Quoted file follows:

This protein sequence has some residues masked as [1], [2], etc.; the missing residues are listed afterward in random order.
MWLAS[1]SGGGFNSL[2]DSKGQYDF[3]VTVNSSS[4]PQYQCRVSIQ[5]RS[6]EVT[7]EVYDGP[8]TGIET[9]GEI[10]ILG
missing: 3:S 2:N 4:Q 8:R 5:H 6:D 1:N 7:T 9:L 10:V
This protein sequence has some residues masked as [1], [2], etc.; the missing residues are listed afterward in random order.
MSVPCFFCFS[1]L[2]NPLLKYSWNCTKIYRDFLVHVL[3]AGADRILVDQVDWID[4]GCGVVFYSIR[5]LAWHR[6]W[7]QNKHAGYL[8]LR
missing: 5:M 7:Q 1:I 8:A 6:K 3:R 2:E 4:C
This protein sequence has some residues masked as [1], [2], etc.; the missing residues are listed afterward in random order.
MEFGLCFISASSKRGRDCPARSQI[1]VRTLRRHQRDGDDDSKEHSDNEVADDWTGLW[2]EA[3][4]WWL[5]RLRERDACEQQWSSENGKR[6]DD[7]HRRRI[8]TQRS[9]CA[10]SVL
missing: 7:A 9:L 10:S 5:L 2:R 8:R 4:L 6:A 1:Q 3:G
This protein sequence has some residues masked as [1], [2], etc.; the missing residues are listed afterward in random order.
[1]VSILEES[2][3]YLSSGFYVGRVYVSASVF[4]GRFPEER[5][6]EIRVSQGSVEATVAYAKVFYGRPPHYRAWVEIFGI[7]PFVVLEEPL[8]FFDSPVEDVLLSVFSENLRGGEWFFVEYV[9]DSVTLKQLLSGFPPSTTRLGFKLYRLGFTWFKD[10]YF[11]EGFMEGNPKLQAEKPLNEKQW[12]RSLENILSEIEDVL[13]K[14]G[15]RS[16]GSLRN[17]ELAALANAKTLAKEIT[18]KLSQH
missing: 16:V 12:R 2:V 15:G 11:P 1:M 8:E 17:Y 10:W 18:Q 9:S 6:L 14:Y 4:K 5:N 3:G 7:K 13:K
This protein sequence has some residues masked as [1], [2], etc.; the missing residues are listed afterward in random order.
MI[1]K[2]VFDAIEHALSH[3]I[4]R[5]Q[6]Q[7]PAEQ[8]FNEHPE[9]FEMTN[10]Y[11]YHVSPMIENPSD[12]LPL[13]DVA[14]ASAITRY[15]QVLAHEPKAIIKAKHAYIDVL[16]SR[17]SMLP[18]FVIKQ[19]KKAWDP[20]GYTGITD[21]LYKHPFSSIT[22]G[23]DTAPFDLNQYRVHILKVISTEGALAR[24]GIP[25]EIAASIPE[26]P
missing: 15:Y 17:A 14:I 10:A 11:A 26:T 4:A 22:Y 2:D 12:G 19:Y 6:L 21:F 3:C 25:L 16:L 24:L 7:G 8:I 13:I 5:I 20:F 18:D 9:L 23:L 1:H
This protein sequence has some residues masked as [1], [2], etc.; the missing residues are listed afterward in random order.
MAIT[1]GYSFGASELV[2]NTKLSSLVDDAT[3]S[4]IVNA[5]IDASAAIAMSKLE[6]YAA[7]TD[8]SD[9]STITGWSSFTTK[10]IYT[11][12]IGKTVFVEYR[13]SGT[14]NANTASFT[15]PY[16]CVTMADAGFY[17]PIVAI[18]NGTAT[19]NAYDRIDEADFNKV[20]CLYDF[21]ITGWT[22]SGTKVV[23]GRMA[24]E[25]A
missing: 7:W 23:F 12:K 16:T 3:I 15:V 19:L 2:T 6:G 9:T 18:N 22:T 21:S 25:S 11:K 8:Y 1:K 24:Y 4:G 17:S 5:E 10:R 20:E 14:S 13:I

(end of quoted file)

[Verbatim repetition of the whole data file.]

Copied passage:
This protein sequence has some residues masked as [1], [2], etc.; the missing residues are listed afterward in random order.
MWLAS[1]SGGGFNSL[2]DSKGQYDF[3]VTVNSSS[4]PQYQCRVSIQ[5]RS[6]EVT[7]EVYDGP[8]TGIET[9]GEI[10]ILG
missing: 3:S 2:N 4:Q 8:R 5:H 6:D 1:N 7:T 9:L 10:V
This protein sequence has some residues masked as [1], [2], etc.; the missing residues are listed afterward in random order.
MSVPCFFCFS[1]L[2]NPLLKYSWNCTKIYRDFLVHVL[3]AGADRILVDQVDWID[4]GCGVVFYSIR[5]LAWHR[6]W[7]QNKHAGYL[8]LR
missing: 5:M 7:Q 1:I 8:A 6:K 3:R 2:E 4:C
This protein sequence has some residues masked as [1], [2], etc.; the missing residues are listed afterward in random order.
MEFGLCFISASSKRGRDCPARSQI[1]VRTLRRHQRDGDDDSKEHSDNEVADDWTGLW[2]EA[3][4]WWL[5]RLRERDACEQQWSSENGKR[6]DD[7]HRRRI[8]TQRS[9]CA[10]SVL
missing: 7:A 9:L 10:S 5:L 2:R 8:R 4:L 6:A 1:Q 3:G
This protein sequence has some residues masked as [1], [2], etc.; the missing residues are listed afterward in random order.
[1]VSILEES[2][3]YLSSGFYVGRVYVSASVF[4]GRFPEER[5][6]EIRVSQGSVEATVAYAKVFYGRPPHYRAWVEIFGI[7]PFVVLEEPL[8]FFDSPVEDVLLSVFSENLRGGEWFFVEYV[9]DSVTLKQLLSGFPPSTTRLGFKLYRLGFTWFKD[10]YF[11]EGFMEGNPKLQAEKPLNEKQW[12]RSLENILSEIEDVL[13]K[14]G[15]RS[16]GSLRN[17]ELAALANAKTLAKEIT[18]KLSQH
missing: 16:V 12:R 2:V 15:G 11:P 1:M 8:E 17:Y 10:W 18:Q 9:S 6:L 14:Y 4:K 5:N 3:G 7:K 13:K
This protein sequence has some residues masked as [1], [2], etc.; the missing residues are listed afterward in random order.
MI[1]K[2]VFDAIEHALSH[3]I[4]R[5]Q[6]Q[7]PAEQ[8]FNEHPE[9]FEMTN[10]Y[11]YHVSPMIENPSD[12]LPL[13]DVA[14]ASAITRY[15]QVLAHEPKAIIKAKHAYIDVL[16]SR[17]SMLP[18]FVIKQ[19]KKAWDP[20]GYTGITD[21]LYKHPFSSIT[22]G[23]DTAPFDLNQYRVHILKVISTEGALAR[24]GIP[25]EIAASIPE[26]P
missing: 15:Y 17:A 14:I 10:A 11:A 26:T 4:A 22:Y 2:D 12:G 19:Y 6:L 21:F 3:C 25:L 16:L 24:L 7:G 8:I 13:I 5:I 20:F 18:D 9:L 23:L 1:H
This protein sequence has some residues masked as [1], [2], etc.; the missing residues are listed afterward in random order.
MAIT[1]GYSFGASELV[2]NTKLSSLVDDAT[3]S[4]IVNA[5]IDASAAIAMSKLE[6]YAA[7]TD[8]SD[9]STITGWSSFTTK[10]IYT[11][12]IGKTVFVEYR[13]SGT[14]NANTASFT[15]PY[16]CVTMADAGFY[17]PIVAI[18]NGTAT[19]NAYDRIDEADFNKV[20]CLYDF[21]ITGWT[22]SGTKVV[23]GRMA[24]E[25]A
missing: 7:W 23:F 12:K 16:T 3:I 15:V 19:L 2:T 6:G 9:T 18:N 22:T 21:S 25:S 11:K 8:Y 1:K 24:Y 4:G 17:S 5:E 10:R 20:E 14:S 13:I